Well, perhaps not in the Senate dining room, since lawmakers don't even break bread together anymore—which could also be one of the reasons why Republicans in both chambers think it's OK to berate Elizabeth Warren, once the leading contender to run the new Consumer Financial Protection Bureau. The bureau was Warren's idea and is part of a sweeping reform package passed in the wake of the Wall Street screw-ups that caused, or at least aggravated, the recession. Warren has been running the operation without the title, and now she won't get that, since Republicans vowed to stop her nomination if President Obama appointed her to the job.
Wall Street doesn't seem to like Warren, which, under the circumstances, should hardly be a barrier. Given the disaster Wall Street wrought—and the bailouts U.S. taxpayers subsidized to salvage the “too big to fail” companies—it seems that the financial services industry should have the decency to skulk along in their jobs, metaphorical tails between their legs. But they are bold enough to voice opposition to Warren, who presumably would be a little tough on them. [See political cartoons on the economy.]
Then there are the Republicans who don't like the consumer protection board at all, or at least don't like it in the form it has been created. The time to have that fight was when the bill was being written, and the GOP lost that fight. Holding up any nomination to force changes in a law already passed by officials elected to office by voters is nothing other than extortion and a brazen effort to rewrite history.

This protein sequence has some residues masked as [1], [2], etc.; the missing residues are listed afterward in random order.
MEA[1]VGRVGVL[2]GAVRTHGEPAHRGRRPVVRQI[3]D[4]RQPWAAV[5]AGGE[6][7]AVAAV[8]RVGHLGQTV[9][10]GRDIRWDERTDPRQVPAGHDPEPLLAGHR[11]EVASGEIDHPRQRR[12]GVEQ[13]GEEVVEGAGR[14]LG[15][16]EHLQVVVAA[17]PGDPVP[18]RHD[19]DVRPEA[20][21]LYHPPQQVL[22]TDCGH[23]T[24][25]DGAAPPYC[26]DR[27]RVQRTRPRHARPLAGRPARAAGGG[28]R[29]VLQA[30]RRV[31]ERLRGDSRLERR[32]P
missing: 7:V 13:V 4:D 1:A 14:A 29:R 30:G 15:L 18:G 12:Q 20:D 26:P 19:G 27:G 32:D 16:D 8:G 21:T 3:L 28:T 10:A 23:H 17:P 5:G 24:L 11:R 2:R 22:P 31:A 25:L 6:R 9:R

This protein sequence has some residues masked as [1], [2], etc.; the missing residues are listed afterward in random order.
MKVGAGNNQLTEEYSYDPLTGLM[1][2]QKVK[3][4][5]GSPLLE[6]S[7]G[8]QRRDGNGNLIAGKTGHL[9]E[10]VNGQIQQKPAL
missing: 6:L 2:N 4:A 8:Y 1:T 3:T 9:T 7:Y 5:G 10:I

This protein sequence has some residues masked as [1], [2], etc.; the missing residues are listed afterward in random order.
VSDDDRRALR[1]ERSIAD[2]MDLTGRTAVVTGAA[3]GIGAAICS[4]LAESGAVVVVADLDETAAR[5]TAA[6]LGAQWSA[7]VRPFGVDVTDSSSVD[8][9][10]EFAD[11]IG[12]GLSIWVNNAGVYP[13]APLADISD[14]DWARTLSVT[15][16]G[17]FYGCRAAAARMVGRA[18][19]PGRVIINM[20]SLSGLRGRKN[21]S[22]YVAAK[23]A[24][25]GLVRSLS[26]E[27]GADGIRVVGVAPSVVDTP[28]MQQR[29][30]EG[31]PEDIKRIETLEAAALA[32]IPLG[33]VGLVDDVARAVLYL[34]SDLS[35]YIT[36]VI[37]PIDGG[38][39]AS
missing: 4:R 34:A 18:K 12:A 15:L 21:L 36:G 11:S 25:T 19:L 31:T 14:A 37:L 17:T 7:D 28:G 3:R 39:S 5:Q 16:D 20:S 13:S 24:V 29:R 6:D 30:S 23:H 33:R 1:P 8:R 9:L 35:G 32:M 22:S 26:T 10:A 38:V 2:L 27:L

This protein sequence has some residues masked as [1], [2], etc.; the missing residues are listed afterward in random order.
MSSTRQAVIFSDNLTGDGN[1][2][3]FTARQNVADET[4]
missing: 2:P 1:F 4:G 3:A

Obama has nominated former Ohio Attorney General Richard Cordray to head the bureau. Perhaps he will be confirmed; perhaps the GOP will hold up any nomination to thwart the enforcement of a law they don't like. Warren, meanwhile, is being encouraged by Democrats to run for Brown's U.S. Senate seat. While Brown has a strong war chest and decent approval ratings, any Democrat in deep-blue Massachusetts would present a strong challenge to the junior senator, particularly in a presidential election year. If Warren runs and wins, Senate Republicans should hope she has a short memory or a very forgiving nature. Dealing with Warren as a colleague is much more delicate than dealing with her as head of a consumer protection board.